Stay-at-Home Moms & Money

Stay in the Loop

For a lot of couples, the setup goes something like this: The wife pays the day-to-day bills, but she lets her husband oversee the "big picture" stuff, like managing investments and planning for retirement. If that division of labor seems to be working for you, fine. But no matter how you split the responsibility, it's critical that each partner is fully informed about how the family's money is being invested, and is keeping close tabs on retirement accounts, college funds, and any debt the family has accumulated, says financial advisor June Mays, author of Women's Guide to Financial Self-Defense.

If you've been out of the loop, the first step is to start communicating regularly with your spouse about finances. A couple of times a year, sit down and review all investments together: stocks, bonds, mutual funds, real estate, and so on. When tax season approaches, go over the forms together and don't sign anything until you've looked it over carefully. Be sure you know where all important documents are stored, including tax records; statements for all retirement, checking, savings, and brokerage accounts; insurance policies; wills; deeds; mortgages; and auto titles.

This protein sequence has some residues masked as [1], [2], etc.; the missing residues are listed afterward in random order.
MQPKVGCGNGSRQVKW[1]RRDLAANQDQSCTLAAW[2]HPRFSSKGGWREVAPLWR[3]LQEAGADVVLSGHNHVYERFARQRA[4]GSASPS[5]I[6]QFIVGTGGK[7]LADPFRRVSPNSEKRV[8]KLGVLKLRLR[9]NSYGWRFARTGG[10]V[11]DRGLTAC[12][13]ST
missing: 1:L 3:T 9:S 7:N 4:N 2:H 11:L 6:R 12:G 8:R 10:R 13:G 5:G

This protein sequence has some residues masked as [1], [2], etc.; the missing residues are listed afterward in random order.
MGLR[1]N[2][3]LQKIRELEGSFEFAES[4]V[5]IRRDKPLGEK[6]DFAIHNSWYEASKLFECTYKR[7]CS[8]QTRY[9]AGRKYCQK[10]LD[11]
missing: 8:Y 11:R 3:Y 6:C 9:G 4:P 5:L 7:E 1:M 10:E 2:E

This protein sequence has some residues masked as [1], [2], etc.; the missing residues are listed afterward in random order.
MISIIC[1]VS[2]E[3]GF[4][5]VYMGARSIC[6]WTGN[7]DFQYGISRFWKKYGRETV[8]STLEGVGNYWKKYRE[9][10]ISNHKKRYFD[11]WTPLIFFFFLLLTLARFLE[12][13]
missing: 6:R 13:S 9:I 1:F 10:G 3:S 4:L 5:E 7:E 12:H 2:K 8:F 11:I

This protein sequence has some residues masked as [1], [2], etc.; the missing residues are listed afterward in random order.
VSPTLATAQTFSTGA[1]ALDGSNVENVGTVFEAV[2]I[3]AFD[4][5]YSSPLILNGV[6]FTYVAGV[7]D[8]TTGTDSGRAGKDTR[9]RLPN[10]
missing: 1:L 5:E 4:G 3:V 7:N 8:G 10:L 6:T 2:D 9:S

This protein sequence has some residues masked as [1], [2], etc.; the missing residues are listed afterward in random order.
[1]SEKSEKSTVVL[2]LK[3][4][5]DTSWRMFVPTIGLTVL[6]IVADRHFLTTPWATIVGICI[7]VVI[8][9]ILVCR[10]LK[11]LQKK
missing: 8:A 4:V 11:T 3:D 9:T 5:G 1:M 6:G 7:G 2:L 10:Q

A good way to ensure that both the husband and wife are equally informed, says Mays, is to switch the bill-paying and investment-management duties every year, so that each partner develops a good working knowledge in both realms.

Staying involved has other benefits too. "Handling finances keeps your mind active and keeps you learning new things," says Karin Maloney Stifler, a certified financial planner in Hudson, Ohio. "It can be empowering for women, and it can be an equalizer in a relationship."

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